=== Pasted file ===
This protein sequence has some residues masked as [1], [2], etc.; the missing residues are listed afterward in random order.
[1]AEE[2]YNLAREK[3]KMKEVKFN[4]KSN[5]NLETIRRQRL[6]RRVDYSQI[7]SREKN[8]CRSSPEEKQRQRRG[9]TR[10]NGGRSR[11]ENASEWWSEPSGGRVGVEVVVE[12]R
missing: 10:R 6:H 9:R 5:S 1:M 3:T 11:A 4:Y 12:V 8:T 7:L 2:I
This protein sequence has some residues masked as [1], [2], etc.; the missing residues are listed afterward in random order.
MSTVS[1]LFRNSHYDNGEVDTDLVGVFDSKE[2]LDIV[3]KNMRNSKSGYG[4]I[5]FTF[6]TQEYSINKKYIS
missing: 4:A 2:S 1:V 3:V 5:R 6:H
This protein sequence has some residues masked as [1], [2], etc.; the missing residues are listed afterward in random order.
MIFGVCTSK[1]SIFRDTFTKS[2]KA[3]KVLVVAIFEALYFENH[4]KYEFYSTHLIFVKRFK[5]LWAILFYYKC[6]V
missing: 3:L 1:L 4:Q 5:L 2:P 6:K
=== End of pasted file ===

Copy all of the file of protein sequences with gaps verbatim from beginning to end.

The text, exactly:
This protein sequence has some residues masked as [1], [2], etc.; the missing residues are listed afterward in random order.
[1]AEE[2]YNLAREK[3]KMKEVKFN[4]KSN[5]NLETIRRQRL[6]RRVDYSQI[7]SREKN[8]CRSSPEEKQRQRRG[9]TR[10]NGGRSR[11]ENASEWWSEPSGGRVGVEVVVE[12]R
missing: 10:R 6:H 9:R 5:S 1:M 3:T 11:A 4:Y 12:V 8:T 7:L 2:I
This protein sequence has some residues masked as [1], [2], etc.; the missing residues are listed afterward in random order.
MSTVS[1]LFRNSHYDNGEVDTDLVGVFDSKE[2]LDIV[3]KNMRNSKSGYG[4]I[5]FTF[6]TQEYSINKKYIS
missing: 4:A 2:S 1:V 3:V 5:R 6:H
This protein sequence has some residues masked as [1], [2], etc.; the missing residues are listed afterward in random order.
MIFGVCTSK[1]SIFRDTFTKS[2]KA[3]KVLVVAIFEALYFENH[4]KYEFYSTHLIFVKRFK[5]LWAILFYYKC[6]V
missing: 3:L 1:L 4:Q 5:L 2:P 6:K